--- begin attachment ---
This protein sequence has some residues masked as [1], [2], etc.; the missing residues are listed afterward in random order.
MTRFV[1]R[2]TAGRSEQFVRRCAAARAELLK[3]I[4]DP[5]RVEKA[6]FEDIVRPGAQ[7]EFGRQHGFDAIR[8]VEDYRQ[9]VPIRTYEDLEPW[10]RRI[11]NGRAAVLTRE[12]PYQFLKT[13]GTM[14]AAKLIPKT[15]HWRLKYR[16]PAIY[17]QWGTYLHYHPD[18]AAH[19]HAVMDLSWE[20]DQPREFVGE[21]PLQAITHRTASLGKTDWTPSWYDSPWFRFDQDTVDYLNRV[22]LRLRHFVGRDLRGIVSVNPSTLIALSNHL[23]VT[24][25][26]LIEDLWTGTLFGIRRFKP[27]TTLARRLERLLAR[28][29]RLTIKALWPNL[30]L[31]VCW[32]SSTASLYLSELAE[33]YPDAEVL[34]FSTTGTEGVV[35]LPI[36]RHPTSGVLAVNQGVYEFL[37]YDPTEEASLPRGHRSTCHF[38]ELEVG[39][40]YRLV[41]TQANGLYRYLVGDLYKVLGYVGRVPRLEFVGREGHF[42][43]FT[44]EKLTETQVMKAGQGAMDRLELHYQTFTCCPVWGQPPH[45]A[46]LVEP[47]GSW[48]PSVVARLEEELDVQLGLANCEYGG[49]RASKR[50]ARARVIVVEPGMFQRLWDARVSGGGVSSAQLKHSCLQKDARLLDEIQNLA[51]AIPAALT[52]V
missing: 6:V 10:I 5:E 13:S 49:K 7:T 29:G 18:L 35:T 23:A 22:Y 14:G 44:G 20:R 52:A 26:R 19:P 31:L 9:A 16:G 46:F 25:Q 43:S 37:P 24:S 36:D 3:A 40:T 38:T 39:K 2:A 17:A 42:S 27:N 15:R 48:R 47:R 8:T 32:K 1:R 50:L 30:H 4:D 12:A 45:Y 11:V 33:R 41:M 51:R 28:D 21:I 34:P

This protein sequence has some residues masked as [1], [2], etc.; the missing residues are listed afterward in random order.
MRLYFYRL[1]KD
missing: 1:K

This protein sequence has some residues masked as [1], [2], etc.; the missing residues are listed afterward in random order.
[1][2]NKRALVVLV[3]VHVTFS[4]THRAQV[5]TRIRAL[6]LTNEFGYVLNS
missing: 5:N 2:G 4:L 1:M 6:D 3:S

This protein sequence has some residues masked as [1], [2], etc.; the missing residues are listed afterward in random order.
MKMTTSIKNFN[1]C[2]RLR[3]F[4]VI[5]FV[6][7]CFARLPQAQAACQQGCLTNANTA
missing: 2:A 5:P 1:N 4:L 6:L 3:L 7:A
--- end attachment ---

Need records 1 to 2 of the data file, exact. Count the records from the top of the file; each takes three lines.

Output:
This protein sequence has some residues masked as [1], [2], etc.; the missing residues are listed afterward in random order.
MTRFV[1]R[2]TAGRSEQFVRRCAAARAELLK[3]I[4]DP[5]RVEKA[6]FEDIVRPGAQ[7]EFGRQHGFDAIR[8]VEDYRQ[9]VPIRTYEDLEPW[10]RRI[11]NGRAAVLTRE[12]PYQFLKT[13]GTM[14]AAKLIPKT[15]HWRLKYR[16]PAIY[17]QWGTYLHYHPD[18]AAH[19]HAVMDLSWE[20]DQPREFVGE[21]PLQAITHRTASLGKTDWTPSWYDSPWFRFDQDTVDYLNRV[22]LRLRHFVGRDLRGIVSVNPSTLIALSNHL[23]VT[24][25][26]LIEDLWTGTLFGIRRFKP[27]TTLARRLERLLAR[28][29]RLTIKALWPNL[30]L[31]VCW[32]SSTASLYLSELAE[33]YPDAEVL[34]FSTTGTEGVV[35]LPI[36]RHPTSGVLAVNQGVYEFL[37]YDPTEEASLPRGHRSTCHF[38]ELEVG[39][40]YRLV[41]TQANGLYRYLVGDLYKVLGYVGRVPRLEFVGREGHF[42][43]FT[44]EKLTETQVMKAGQGAMDRLELHYQTFTCCPVWGQPPH[45]A[46]LVEP[47]GSW[48]PSVVARLEEELDVQLGLANCEYGG[49]RASKR[50]ARARVIVVEPGMFQRLWDARVSGGGVSSAQLKHSCLQKDARLLDEIQNLA[51]AIPAALT[52]V
missing: 6:V 10:I 5:E 13:S 49:K 7:T 29:G 18:L 35:T 23:A 22:Y 14:G 44:G 20:R 52:A 26:R 19:P 31:L 9:A 16:G 46:F 25:Q 43:S 37:P 24:S 36:D 3:A 40:T 38:T 39:K 2:A 17:A 42:S 27:N 15:R 48:R 47:R 8:T 32:K 1:R 50:L 30:H 4:D 12:A 45:Y 11:V 33:R 41:M 51:R 28:D 21:I 34:P

This protein sequence has some residues masked as [1], [2], etc.; the missing residues are listed afterward in random order.
MRLYFYRL[1]KD
missing: 1:K